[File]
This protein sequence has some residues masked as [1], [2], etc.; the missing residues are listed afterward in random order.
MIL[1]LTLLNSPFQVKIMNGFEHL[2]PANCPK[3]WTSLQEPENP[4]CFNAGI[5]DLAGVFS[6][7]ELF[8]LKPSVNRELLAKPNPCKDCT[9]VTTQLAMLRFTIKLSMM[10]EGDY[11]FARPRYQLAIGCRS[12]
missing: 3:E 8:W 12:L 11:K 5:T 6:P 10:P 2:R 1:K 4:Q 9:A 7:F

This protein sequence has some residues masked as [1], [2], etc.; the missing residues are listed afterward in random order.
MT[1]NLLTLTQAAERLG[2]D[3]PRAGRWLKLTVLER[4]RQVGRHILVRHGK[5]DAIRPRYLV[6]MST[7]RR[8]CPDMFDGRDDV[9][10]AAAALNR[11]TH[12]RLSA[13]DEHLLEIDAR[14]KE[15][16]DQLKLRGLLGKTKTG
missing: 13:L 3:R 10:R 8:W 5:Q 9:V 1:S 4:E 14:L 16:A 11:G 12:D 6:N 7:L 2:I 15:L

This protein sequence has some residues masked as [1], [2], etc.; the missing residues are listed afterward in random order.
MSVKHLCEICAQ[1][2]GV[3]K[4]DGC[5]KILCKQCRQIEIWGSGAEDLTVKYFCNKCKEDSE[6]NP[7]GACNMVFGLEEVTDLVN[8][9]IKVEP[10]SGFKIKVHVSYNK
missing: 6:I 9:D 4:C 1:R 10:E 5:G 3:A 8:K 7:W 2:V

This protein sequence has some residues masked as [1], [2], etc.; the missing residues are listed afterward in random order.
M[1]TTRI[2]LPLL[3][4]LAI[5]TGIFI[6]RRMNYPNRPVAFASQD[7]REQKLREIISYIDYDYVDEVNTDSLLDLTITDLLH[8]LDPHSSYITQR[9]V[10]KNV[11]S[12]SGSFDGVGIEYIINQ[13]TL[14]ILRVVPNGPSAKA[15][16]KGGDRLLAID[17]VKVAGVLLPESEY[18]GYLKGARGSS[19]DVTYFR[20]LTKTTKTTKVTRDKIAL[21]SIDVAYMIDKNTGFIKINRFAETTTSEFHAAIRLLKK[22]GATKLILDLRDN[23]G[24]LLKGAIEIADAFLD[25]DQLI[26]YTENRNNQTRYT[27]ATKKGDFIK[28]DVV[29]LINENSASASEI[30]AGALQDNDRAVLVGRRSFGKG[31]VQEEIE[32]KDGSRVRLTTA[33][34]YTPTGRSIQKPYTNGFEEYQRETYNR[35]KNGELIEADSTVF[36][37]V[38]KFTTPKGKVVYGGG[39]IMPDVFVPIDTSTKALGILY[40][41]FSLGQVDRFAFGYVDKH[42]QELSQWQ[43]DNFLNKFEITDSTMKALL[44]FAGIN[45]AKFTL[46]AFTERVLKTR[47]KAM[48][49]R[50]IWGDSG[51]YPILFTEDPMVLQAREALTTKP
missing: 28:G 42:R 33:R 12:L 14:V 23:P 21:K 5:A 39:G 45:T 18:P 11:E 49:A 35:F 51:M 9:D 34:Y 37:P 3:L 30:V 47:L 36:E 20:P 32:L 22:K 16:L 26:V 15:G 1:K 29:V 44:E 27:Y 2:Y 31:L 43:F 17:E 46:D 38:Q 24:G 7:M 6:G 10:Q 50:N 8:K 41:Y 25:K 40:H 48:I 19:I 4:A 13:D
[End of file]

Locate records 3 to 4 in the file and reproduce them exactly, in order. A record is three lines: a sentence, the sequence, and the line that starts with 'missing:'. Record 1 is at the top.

This protein sequence has some residues masked as [1], [2], etc.; the missing residues are listed afterward in random order.
MSVKHLCEICAQ[1][2]GV[3]K[4]DGC[5]KILCKQCRQIEIWGSGAEDLTVKYFCNKCKEDSE[6]NP[7]GACNMVFGLEEVTDLVN[8][9]IKVEP[10]SGFKIKVHVSYNK
missing: 6:I 9:D 4:C 1:R 10:E 5:G 3:A 8:K 7:W 2:V

This protein sequence has some residues masked as [1], [2], etc.; the missing residues are listed afterward in random order.
M[1]TTRI[2]LPLL[3][4]LAI[5]TGIFI[6]RRMNYPNRPVAFASQD[7]REQKLREIISYIDYDYVDEVNTDSLLDLTITDLLH[8]LDPHSSYITQR[9]V[10]KNV[11]S[12]SGSFDGVGIEYIINQ[13]TL[14]ILRVVPNGPSAKA[15][16]KGGDRLLAID[17]VKVAGVLLPESEY[18]GYLKGARGSS[19]DVTYFR[20]LTKTTKTTKVTRDKIAL[21]SIDVAYMIDKNTGFIKINRFAETTTSEFHAAIRLLKK[22]GATKLILDLRDN[23]G[24]LLKGAIEIADAFLD[25]DQLI[26]YTENRNNQTRYT[27]ATKKGDFIK[28]DVV[29]LINENSASASEI[30]AGALQDNDRAVLVGRRSFGKG[31]VQEEIE[32]KDGSRVRLTTA[33][34]YTPTGRSIQKPYTNGFEEYQRETYNR[35]KNGELIEADSTVF[36][37]V[38]KFTTPKGKVVYGGG[39]IMPDVFVPIDTSTKALGILY[40][41]FSLGQVDRFAFGYVDKH[42]QELSQWQ[43]DNFLNKFEITDSTMKALL[44]FAGIN[45]AKFTL[46]AFTERVLKTR[47]KAM[48][49]R[50]IWGDSG[51]YPILFTEDPMVLQAREALTTKP
missing: 28:G 42:R 33:R 12:L 14:V 23:P 21:K 5:A 39:G 45:T 18:P 11:E 49:A 35:F 51:M 9:D 34:Y 37:P 3:L 30:V 47:L 36:E 20:P 32:L 22:K 16:L 26:V 15:G 1:K 29:V 44:E 27:Y 2:Y 31:L 43:F 17:E 46:D 38:Q 24:G 7:M 6:G 10:Q 50:N 8:K 41:Y 25:K 40:H 48:I 19:I 4:A 13:D